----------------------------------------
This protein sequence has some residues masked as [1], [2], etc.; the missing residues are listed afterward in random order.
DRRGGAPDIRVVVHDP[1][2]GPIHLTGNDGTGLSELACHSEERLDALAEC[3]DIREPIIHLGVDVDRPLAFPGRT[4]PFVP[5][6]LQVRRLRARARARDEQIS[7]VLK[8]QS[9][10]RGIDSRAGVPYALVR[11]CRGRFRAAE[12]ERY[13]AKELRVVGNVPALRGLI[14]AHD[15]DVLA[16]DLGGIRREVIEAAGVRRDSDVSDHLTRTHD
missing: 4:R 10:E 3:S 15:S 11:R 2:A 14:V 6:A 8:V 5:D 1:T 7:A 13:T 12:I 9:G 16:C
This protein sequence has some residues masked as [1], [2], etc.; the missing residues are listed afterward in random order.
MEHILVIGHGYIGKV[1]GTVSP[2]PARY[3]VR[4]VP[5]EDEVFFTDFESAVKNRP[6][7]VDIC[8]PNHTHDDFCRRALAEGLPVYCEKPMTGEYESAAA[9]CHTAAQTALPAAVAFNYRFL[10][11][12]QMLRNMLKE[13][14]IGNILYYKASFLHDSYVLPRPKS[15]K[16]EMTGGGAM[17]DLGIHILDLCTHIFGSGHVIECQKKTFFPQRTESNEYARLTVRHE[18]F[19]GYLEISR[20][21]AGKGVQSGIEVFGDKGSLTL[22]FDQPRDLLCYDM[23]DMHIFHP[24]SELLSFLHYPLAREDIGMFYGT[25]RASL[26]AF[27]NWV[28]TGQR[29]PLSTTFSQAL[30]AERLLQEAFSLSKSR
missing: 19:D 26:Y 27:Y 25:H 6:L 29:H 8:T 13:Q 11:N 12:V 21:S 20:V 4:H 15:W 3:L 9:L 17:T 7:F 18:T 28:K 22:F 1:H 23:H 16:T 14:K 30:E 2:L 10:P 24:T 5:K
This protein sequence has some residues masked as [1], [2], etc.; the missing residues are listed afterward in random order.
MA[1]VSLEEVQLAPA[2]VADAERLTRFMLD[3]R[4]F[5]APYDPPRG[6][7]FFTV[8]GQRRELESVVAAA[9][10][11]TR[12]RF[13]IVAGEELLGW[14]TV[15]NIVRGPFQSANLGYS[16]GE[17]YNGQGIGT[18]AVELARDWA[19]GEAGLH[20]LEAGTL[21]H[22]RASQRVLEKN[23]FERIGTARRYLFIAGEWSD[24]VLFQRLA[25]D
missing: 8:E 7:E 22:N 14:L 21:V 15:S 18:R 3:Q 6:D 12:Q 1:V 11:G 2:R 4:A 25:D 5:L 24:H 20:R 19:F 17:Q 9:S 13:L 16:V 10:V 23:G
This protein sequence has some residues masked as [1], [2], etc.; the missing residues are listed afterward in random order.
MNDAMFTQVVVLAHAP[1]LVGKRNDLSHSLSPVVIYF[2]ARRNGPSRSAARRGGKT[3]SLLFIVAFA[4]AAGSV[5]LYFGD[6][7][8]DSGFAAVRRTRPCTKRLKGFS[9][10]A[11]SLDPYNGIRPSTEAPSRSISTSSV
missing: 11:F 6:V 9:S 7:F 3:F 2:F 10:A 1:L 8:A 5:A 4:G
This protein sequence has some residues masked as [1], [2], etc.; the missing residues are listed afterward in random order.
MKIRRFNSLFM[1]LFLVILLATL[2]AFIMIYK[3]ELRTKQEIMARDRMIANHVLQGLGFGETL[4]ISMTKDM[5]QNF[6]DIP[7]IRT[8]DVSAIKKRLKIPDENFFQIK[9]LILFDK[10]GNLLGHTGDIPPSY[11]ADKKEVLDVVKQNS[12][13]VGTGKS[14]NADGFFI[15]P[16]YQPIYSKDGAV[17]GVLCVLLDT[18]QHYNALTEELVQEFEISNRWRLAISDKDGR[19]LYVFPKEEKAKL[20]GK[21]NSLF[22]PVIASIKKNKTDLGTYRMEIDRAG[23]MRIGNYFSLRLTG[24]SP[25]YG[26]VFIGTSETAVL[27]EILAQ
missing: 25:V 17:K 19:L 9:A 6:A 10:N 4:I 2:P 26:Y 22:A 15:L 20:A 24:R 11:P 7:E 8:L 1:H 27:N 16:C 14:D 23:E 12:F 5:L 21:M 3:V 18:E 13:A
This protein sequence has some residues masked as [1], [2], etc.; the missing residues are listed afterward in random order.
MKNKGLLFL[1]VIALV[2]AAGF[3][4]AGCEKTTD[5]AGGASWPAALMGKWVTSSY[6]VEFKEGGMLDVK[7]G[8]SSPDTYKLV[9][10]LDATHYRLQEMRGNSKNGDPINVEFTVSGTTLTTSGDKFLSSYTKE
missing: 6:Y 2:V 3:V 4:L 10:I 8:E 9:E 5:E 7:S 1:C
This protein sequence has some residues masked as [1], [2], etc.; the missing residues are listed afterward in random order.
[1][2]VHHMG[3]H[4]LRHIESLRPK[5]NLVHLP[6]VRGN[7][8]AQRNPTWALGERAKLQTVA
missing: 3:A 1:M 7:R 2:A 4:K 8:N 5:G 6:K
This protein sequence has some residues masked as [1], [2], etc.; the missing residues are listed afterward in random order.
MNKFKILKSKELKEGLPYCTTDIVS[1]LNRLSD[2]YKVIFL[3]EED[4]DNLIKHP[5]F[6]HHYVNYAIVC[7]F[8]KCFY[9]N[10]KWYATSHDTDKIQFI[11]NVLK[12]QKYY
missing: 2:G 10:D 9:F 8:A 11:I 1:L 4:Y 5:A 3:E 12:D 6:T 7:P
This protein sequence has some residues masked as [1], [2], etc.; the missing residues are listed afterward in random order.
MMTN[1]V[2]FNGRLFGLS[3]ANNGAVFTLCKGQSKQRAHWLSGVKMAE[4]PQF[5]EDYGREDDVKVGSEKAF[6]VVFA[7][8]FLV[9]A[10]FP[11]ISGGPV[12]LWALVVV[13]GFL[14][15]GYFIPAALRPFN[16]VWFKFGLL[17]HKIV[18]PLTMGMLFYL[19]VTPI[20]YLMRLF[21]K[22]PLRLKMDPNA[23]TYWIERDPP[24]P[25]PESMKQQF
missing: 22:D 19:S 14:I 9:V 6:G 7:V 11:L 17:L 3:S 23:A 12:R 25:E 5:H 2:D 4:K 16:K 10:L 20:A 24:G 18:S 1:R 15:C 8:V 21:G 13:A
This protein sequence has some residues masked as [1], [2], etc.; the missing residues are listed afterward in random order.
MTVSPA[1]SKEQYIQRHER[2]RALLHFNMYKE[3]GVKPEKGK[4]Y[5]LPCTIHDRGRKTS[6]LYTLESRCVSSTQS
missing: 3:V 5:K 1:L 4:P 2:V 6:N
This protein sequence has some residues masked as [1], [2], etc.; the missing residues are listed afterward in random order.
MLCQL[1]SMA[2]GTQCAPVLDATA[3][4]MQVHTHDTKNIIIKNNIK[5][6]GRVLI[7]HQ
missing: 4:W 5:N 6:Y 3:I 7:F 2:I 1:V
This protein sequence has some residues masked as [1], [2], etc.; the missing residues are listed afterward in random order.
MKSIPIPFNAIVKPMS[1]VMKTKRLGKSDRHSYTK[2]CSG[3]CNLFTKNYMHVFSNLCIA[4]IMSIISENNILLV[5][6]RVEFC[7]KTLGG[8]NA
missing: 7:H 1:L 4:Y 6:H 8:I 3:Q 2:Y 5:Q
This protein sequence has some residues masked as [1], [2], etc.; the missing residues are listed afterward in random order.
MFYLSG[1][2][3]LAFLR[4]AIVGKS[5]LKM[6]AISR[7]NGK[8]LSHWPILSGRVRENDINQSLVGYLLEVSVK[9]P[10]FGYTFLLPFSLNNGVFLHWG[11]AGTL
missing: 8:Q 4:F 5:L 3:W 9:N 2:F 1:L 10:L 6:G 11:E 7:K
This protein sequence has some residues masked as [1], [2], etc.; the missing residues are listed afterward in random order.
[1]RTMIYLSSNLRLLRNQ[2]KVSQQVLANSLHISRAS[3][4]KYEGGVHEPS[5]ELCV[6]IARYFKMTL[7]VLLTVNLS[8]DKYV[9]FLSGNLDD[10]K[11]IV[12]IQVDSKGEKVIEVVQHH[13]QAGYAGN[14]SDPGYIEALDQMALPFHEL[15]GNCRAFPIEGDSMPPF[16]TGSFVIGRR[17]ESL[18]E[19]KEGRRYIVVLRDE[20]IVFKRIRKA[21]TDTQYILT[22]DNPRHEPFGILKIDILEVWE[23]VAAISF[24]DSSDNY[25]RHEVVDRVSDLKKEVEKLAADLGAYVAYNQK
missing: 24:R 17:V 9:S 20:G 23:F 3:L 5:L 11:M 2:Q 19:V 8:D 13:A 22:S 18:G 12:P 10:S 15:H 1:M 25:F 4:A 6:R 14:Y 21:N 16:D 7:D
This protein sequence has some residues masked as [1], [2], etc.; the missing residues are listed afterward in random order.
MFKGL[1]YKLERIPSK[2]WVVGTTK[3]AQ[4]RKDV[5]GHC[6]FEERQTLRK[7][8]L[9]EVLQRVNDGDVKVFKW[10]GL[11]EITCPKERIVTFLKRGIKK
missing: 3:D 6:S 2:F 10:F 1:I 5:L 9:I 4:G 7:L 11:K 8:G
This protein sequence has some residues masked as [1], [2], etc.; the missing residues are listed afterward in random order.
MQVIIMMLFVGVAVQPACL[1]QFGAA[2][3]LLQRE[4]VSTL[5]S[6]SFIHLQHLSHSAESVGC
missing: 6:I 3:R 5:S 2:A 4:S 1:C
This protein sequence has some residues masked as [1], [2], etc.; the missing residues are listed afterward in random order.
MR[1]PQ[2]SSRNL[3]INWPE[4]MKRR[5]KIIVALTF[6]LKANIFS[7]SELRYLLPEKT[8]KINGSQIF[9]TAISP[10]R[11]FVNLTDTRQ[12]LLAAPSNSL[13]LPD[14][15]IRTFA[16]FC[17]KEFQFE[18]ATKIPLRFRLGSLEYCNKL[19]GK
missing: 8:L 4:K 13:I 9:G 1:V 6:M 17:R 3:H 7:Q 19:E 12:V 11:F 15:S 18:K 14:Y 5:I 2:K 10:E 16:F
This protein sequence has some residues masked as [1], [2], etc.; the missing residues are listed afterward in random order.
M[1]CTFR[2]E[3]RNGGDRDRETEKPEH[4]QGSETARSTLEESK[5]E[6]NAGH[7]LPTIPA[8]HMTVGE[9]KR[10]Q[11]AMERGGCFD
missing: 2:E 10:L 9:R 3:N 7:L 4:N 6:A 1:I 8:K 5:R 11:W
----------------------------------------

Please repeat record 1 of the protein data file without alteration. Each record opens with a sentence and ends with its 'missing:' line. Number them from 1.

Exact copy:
This protein sequence has some residues masked as [1], [2], etc.; the missing residues are listed afterward in random order.
DRRGGAPDIRVVVHDP[1][2]GPIHLTGNDGTGLSELACHSEERLDALAEC[3]DIREPIIHLGVDVDRPLAFPGRT[4]PFVP[5][6]LQVRRLRARARARDEQIS[7]VLK[8]QS[9][10]RGIDSRAGVPYALVR[11]CRGRFRAAE[12]ERY[13]AKELRVVGNVPALRGLI[14]AHD[15]DVLA[16]DLGGIRREVIEAAGVRRDSDVSDHLTRTHD
missing: 4:R 10:E 3:S 15:S 11:R 2:A 14:V 6:A 8:V 5:D 1:T 7:A 13:T 12:I 9:G 16:C